Sunday, 24 August 2008

Too polite to fight?

It’s amusing to read Patrick Buchanan’s slashing attack on the paid lobbyists for Georgia who are also high-ups in the McCain campaign. Buchanan uses the overheated language of easy outrage you expect to hear from conservatives and Republicans, like ‘treason’ and ‘dual loyalties’.

That’s a little rich but certainly makes you think about McCain and not in a good way. My question is, Why don’t the Democratic candidates or their surrogates ever reach for the jugular that way? How many different ways could the Obama campaign have blasted the many disasters the Bush-McCain camp have caused when instead they settle for defanged, almost polite, objection?

They too could have made hay over the serious setback to U.S. interests caused by the Georgians’ foolishness. One can easily imagine how the narrative would have gone had Senator O been in the White House and the neocons sitting on well-deserved sidelines. They would have jumped all over the encouragement given to the trigger-happy former lawyer from Brooklyn that eventually backfired so disastrously. They would have called it amateurish, dangerous posturing carried out without a back-up plan—Who Lost Georgia? they could have shouted at the rooftops.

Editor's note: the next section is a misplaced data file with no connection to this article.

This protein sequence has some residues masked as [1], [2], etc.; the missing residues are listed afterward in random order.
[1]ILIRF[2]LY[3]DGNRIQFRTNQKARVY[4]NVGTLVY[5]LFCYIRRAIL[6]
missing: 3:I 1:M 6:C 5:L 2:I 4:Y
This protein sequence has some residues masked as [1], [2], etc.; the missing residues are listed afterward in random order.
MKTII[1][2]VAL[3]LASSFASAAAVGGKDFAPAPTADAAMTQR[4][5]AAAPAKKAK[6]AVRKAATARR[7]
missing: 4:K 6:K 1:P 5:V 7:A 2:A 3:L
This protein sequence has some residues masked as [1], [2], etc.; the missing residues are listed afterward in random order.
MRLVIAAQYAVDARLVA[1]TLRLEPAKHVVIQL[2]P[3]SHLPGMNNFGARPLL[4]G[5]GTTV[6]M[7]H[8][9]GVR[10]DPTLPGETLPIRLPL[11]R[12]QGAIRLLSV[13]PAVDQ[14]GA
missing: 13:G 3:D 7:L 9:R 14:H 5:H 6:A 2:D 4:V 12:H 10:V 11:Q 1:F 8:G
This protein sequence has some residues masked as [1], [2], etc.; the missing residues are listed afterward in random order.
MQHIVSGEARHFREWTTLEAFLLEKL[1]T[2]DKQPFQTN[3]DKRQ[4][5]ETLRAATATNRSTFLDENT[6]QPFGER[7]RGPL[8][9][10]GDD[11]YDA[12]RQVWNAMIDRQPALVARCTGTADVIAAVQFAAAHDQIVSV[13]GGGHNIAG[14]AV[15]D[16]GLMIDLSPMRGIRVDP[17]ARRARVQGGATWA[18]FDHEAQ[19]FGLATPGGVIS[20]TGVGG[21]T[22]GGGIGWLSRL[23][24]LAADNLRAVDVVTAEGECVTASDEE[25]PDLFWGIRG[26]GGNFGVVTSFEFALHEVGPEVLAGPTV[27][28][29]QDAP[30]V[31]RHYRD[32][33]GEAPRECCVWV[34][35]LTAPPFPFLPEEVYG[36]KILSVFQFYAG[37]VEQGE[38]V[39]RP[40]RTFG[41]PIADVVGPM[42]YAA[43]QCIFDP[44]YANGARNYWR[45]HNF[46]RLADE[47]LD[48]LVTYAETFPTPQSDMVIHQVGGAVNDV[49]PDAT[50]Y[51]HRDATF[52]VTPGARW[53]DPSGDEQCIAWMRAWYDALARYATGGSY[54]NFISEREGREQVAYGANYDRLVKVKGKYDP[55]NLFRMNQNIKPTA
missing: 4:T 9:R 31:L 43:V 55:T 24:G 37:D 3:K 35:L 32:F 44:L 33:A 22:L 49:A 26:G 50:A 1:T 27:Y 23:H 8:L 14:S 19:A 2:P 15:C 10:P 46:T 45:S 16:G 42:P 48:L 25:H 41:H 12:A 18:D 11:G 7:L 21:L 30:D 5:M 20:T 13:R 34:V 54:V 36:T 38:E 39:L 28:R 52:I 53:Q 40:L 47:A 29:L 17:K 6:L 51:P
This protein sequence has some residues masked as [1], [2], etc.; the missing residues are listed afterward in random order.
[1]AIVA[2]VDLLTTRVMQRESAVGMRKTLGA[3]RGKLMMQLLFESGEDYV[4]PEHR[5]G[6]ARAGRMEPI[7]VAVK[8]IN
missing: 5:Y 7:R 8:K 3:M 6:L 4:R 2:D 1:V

They would have said Obama and the Democrats can’t protect us, that the country needs strong, tough, and world-savvy leadership (flags waving in the breeze). And they wouldn’t have cared if their rhetoric made a bad situation worse—that’s the way the game is played on their side.

In fact, someone recently pointed out that the Republicans really don’t have a foreign policy; they have a set of domestic policy goals, and they use the world stage to carry them out. That would be going too far, but why doesn’t the ever-too-loyal opposition ever point it out? Politically speaking, the Dems have a arsenal that would make James Bond jealous, but it takes a wild man like Buchanan to let loose with any of the weapons.

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